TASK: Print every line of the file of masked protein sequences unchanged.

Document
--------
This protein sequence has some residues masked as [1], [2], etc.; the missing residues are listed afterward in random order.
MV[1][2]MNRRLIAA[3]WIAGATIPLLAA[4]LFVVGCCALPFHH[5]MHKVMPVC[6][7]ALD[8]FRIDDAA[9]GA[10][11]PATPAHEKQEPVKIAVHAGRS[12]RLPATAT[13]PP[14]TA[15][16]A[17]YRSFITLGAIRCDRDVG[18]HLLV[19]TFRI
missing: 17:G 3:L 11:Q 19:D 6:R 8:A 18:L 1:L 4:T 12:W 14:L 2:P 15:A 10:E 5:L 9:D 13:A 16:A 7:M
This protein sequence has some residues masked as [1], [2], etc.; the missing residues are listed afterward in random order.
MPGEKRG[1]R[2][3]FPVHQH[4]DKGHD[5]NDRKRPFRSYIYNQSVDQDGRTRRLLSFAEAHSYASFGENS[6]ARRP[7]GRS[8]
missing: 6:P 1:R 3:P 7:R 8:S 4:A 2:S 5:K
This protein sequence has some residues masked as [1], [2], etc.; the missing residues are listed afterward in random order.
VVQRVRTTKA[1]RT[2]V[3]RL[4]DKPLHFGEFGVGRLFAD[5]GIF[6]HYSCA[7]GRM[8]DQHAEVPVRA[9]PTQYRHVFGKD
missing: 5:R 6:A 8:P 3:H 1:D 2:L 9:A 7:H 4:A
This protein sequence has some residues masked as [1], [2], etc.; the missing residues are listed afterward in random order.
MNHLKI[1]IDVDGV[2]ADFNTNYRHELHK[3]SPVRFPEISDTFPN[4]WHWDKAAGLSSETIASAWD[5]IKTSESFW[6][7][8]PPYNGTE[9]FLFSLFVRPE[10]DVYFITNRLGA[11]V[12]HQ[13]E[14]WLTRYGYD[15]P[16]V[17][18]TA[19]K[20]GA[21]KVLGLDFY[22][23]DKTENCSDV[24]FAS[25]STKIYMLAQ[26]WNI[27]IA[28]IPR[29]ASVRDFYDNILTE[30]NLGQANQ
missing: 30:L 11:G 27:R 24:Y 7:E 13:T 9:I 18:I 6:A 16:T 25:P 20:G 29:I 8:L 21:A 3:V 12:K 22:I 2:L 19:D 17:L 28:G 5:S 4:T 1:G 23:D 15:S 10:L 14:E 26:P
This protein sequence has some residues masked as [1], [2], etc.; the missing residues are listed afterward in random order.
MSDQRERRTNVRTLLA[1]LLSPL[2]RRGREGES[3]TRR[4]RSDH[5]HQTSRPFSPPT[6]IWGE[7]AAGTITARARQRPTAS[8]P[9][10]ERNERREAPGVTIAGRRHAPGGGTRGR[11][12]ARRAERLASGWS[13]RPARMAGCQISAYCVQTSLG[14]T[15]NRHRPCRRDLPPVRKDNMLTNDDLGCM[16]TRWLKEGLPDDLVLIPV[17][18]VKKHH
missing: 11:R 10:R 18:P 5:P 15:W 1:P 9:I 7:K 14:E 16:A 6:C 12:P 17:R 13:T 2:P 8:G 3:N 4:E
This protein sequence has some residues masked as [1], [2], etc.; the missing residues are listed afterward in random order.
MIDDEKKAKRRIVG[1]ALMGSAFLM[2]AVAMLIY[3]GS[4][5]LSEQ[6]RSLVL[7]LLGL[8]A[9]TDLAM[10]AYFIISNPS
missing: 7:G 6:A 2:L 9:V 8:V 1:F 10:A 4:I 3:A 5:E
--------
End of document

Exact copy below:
This protein sequence has some residues masked as [1], [2], etc.; the missing residues are listed afterward in random order.
MV[1][2]MNRRLIAA[3]WIAGATIPLLAA[4]LFVVGCCALPFHH[5]MHKVMPVC[6][7]ALD[8]FRIDDAA[9]GA[10][11]PATPAHEKQEPVKIAVHAGRS[12]RLPATAT[13]PP[14]TA[15][16]A[17]YRSFITLGAIRCDRDVG[18]HLLV[19]TFRI
missing: 17:G 3:L 11:Q 19:D 6:R 8:A 18:L 1:L 4:T 12:W 14:L 2:P 15:A 10:E 5:L 9:D 13:A 16:A 7:M
This protein sequence has some residues masked as [1], [2], etc.; the missing residues are listed afterward in random order.
MPGEKRG[1]R[2][3]FPVHQH[4]DKGHD[5]NDRKRPFRSYIYNQSVDQDGRTRRLLSFAEAHSYASFGENS[6]ARRP[7]GRS[8]
missing: 6:P 1:R 3:P 7:R 8:S 4:A 2:S 5:K
This protein sequence has some residues masked as [1], [2], etc.; the missing residues are listed afterward in random order.
VVQRVRTTKA[1]RT[2]V[3]RL[4]DKPLHFGEFGVGRLFAD[5]GIF[6]HYSCA[7]GRM[8]DQHAEVPVRA[9]PTQYRHVFGKD
missing: 5:R 6:A 8:P 3:H 1:D 2:L 9:A 7:H 4:A
This protein sequence has some residues masked as [1], [2], etc.; the missing residues are listed afterward in random order.
MNHLKI[1]IDVDGV[2]ADFNTNYRHELHK[3]SPVRFPEISDTFPN[4]WHWDKAAGLSSETIASAWD[5]IKTSESFW[6][7][8]PPYNGTE[9]FLFSLFVRPE[10]DVYFITNRLGA[11]V[12]HQ[13]E[14]WLTRYGYD[15]P[16]V[17][18]TA[19]K[20]GA[21]KVLGLDFY[22][23]DKTENCSDV[24]FAS[25]STKIYMLAQ[26]WNI[27]IA[28]IPR[29]ASVRDFYDNILTE[30]NLGQANQ
missing: 30:L 11:G 27:R 24:Y 7:E 13:T 9:I 18:I 6:A 16:T 25:P 20:G 29:I 8:L 21:A 3:V 12:K 22:I 2:L 19:D 17:L 28:G 5:S 4:T 1:G 23:D 15:S 10:L 14:E 26:P
This protein sequence has some residues masked as [1], [2], etc.; the missing residues are listed afterward in random order.
MSDQRERRTNVRTLLA[1]LLSPL[2]RRGREGES[3]TRR[4]RSDH[5]HQTSRPFSPPT[6]IWGE[7]AAGTITARARQRPTAS[8]P[9][10]ERNERREAPGVTIAGRRHAPGGGTRGR[11][12]ARRAERLASGWS[13]RPARMAGCQISAYCVQTSLG[14]T[15]NRHRPCRRDLPPVRKDNMLTNDDLGCM[16]TRWLKEGLPDDLVLIPV[17][18]VKKHH
missing: 11:R 10:R 18:P 5:P 15:W 1:P 9:I 7:K 14:E 16:A 6:C 12:P 17:R 13:T 2:P 8:G 3:N 4:E
This protein sequence has some residues masked as [1], [2], etc.; the missing residues are listed afterward in random order.
MIDDEKKAKRRIVG[1]ALMGSAFLM[2]AVAMLIY[3]GS[4][5]LSEQ[6]RSLVL[7]LLGL[8]A[9]TDLAM[10]AYFIISNPS
missing: 7:G 6:A 2:L 9:V 8:V 1:F 10:A 4:I 3:A 5:E